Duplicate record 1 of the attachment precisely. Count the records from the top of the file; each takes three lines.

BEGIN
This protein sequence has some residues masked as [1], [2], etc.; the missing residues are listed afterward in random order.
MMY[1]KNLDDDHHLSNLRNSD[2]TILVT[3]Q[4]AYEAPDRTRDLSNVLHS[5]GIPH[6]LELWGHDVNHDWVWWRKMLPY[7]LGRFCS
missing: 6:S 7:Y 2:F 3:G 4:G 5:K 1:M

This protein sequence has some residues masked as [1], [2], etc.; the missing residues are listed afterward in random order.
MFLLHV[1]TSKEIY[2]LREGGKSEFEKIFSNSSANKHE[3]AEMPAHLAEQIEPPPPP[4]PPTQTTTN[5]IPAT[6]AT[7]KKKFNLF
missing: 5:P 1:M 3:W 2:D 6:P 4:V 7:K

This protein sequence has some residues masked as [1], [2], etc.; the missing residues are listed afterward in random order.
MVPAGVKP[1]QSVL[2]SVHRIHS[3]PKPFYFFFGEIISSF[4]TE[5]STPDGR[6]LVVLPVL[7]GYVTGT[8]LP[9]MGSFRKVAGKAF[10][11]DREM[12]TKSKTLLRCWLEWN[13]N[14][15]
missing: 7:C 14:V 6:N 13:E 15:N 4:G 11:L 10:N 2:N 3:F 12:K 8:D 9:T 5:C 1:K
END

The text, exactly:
This protein sequence has some residues masked as [1], [2], etc.; the missing residues are listed afterward in random order.
MMY[1]KNLDDDHHLSNLRNSD[2]TILVT[3]Q[4]AYEAPDRTRDLSNVLHS[5]GIPH[6]LELWGHDVNHDWVWWRKMLPY[7]LGRFCS
missing: 6:S 7:Y 2:F 3:G 4:G 5:K 1:M